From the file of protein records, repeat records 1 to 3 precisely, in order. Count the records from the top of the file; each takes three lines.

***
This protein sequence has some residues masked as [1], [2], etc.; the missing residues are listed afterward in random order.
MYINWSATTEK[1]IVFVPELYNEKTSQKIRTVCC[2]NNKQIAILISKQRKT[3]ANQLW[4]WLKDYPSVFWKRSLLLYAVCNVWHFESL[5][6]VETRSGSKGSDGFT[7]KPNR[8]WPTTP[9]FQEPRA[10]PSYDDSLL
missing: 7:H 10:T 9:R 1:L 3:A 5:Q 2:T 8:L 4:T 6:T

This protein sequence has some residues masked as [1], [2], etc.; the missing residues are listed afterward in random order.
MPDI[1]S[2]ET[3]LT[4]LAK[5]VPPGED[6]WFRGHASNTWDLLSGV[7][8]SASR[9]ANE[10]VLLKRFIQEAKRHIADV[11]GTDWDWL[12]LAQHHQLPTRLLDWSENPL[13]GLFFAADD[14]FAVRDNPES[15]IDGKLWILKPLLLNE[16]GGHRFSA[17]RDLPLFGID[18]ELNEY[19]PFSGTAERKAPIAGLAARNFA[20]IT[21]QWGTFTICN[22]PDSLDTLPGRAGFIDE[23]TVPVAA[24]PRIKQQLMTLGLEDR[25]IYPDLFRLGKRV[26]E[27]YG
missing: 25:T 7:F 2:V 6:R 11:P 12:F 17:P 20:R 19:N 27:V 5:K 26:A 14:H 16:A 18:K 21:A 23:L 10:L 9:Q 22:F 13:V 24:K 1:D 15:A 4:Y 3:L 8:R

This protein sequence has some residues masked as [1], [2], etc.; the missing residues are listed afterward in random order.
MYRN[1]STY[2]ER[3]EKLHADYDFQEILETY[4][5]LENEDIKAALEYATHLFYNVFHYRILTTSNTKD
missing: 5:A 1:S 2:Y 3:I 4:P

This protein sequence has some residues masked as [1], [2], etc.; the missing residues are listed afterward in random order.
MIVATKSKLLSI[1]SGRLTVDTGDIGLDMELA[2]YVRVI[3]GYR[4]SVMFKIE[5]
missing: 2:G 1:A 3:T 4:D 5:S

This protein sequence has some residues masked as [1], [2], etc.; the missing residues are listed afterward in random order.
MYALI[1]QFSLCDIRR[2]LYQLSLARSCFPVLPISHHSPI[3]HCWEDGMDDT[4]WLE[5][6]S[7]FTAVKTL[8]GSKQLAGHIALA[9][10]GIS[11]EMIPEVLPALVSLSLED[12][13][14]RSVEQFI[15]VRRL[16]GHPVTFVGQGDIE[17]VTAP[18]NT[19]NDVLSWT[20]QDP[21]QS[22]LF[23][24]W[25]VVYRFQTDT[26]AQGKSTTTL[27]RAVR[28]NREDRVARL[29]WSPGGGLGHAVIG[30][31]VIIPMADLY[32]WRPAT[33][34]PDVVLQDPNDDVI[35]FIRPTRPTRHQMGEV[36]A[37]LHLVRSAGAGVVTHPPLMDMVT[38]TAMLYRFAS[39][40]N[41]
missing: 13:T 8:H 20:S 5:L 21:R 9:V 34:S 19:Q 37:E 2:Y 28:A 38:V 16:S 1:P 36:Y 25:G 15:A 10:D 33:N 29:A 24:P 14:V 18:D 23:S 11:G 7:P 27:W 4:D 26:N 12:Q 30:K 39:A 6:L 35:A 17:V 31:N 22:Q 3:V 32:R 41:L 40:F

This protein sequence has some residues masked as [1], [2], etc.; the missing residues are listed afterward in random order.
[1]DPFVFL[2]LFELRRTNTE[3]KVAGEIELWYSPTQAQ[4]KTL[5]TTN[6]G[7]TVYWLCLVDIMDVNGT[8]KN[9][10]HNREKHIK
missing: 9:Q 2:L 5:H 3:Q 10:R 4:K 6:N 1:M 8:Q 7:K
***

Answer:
This protein sequence has some residues masked as [1], [2], etc.; the missing residues are listed afterward in random order.
MYINWSATTEK[1]IVFVPELYNEKTSQKIRTVCC[2]NNKQIAILISKQRKT[3]ANQLW[4]WLKDYPSVFWKRSLLLYAVCNVWHFESL[5][6]VETRSGSKGSDGFT[7]KPNR[8]WPTTP[9]FQEPRA[10]PSYDDSLL
missing: 7:H 10:T 9:R 1:L 3:A 5:Q 2:T 8:L 4:T 6:T

This protein sequence has some residues masked as [1], [2], etc.; the missing residues are listed afterward in random order.
MPDI[1]S[2]ET[3]LT[4]LAK[5]VPPGED[6]WFRGHASNTWDLLSGV[7][8]SASR[9]ANE[10]VLLKRFIQEAKRHIADV[11]GTDWDWL[12]LAQHHQLPTRLLDWSENPL[13]GLFFAADD[14]FAVRDNPES[15]IDGKLWILKPLLLNE[16]GGHRFSA[17]RDLPLFGID[18]ELNEY[19]PFSGTAERKAPIAGLAARNFA[20]IT[21]QWGTFTICN[22]PDSLDTLPGRAGFIDE[23]TVPVAA[24]PRIKQQLMTLGLEDR[25]IYPDLFRLGKRV[26]E[27]YG
missing: 25:T 7:F 2:V 6:R 11:P 12:F 17:P 20:R 19:N 27:V 5:K 26:A 14:H 16:A 18:K 21:A 23:L 10:L 9:Q 22:F 13:V 24:K 1:D 15:A 4:Y 3:L 8:R

This protein sequence has some residues masked as [1], [2], etc.; the missing residues are listed afterward in random order.
MYRN[1]STY[2]ER[3]EKLHADYDFQEILETY[4][5]LENEDIKAALEYATHLFYNVFHYRILTTSNTKD
missing: 5:A 1:S 2:Y 3:I 4:P